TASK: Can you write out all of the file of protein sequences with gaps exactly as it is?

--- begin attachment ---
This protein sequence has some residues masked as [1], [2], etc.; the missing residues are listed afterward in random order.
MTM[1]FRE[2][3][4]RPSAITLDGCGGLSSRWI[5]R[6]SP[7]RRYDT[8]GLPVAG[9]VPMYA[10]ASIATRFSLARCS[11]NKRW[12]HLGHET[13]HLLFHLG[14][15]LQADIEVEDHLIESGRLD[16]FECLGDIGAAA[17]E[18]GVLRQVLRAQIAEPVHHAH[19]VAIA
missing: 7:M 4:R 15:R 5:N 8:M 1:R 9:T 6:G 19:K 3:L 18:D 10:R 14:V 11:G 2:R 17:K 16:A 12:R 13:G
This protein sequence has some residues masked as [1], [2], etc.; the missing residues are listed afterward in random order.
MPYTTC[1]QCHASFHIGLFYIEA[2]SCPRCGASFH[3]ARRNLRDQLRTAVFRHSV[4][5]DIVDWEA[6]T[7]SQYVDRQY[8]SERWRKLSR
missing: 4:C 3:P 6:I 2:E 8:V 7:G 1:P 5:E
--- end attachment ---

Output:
This protein sequence has some residues masked as [1], [2], etc.; the missing residues are listed afterward in random order.
MTM[1]FRE[2][3][4]RPSAITLDGCGGLSSRWI[5]R[6]SP[7]RRYDT[8]GLPVAG[9]VPMYA[10]ASIATRFSLARCS[11]NKRW[12]HLGHET[13]HLLFHLG[14][15]LQADIEVEDHLIESGRLD[16]FECLGDIGAAA[17]E[18]GVLRQVLRAQIAEPVHHAH[19]VAIA
missing: 7:M 4:R 15:R 5:N 8:M 1:R 9:T 6:G 19:K 3:L 18:D 10:R 14:V 11:G 2:R 17:K 16:A 12:R 13:G
This protein sequence has some residues masked as [1], [2], etc.; the missing residues are listed afterward in random order.
MPYTTC[1]QCHASFHIGLFYIEA[2]SCPRCGASFH[3]ARRNLRDQLRTAVFRHSV[4][5]DIVDWEA[6]T[7]SQYVDRQY[8]SERWRKLSR
missing: 4:C 3:P 6:I 2:E 8:V 7:G 1:P 5:E